Coroutines in C# and Delphi: Part 1

I’ve been thinking about some of the cool things I could do with coroutines, especially with regards to unit tests. So over the weekend, I wrote a coroutine library in C#.

If you haven’t dealt with coroutines (“generators” for the Python crowd), they’re interesting beasts. You create a coroutine and call it, much like you would call any other routine; and it runs for a while, and then sends a return value back to its caller. But it doesn’t actually return; instead, it just “yields” the value back to the caller. The difference is that after a yield, the coroutine’s state — local variables, etc. — still exists, and later, you can tell the coroutine to resume where it left off, and run a while longer, until it yields again (or, in the end, returns for real).

If you’ve read about C# 2.0 iterators, you’ve got the basic idea. But coroutines are much more powerful. In particular, I believe that a C# iterator is a single routine, and if you have any yield statements, those have to occur inside that single routine. (Correct me if I’m wrong — I don’t actually have Whidbey installed, and haven’t tested this. But based on what I’ve read about them, I believe this is correct.) But if you’re using a coroutine, that yield can come anywhere: when you yield a coroutine, it’s not just the local variables that are saved for later, it’s also the call stack.

Which means, for example, that coroutines can use recursion to their heart’s content. If I had something like this:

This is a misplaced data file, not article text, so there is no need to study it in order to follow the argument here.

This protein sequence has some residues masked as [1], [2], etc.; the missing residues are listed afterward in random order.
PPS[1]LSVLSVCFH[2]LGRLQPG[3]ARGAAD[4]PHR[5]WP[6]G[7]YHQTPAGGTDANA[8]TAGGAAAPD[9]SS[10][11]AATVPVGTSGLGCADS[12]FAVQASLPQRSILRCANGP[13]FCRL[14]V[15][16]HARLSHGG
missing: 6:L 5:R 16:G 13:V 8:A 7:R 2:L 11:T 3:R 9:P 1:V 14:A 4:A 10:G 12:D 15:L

public class TreeWalker : Coroutine {
    private TreeNode _tree;
    public TreeWalker(TreeNode tree) { _tree = tree; }
    protected override Execute() {
    private void Walk(TreeNode tree) {
        if (tree != null) {

Here I’m doing a recursive in-order traversal of my binary tree… but the call site doesn’t need to deal with the recursion — or even care that there’s recursion going on. The call site would just look something like this:

foreach (TreeNode node in new TreeWalker(tree)) { ... }

If you’ve read Raymond Chen‘s series of articles on using fibers to simplify enumerations, this should all sound very familiar; he was basically using fibers to implement coroutines. I did the same thing, but avoiding fibers (more on this later, but read the dire warnings at the end of Raymond’s third article).

I’ll post the code a little later, once I’ve got a few more features added (like the ability to deal with exceptions inside the coroutine). I’ll also be doing a Delphi version (probably both Win32 and .NET).

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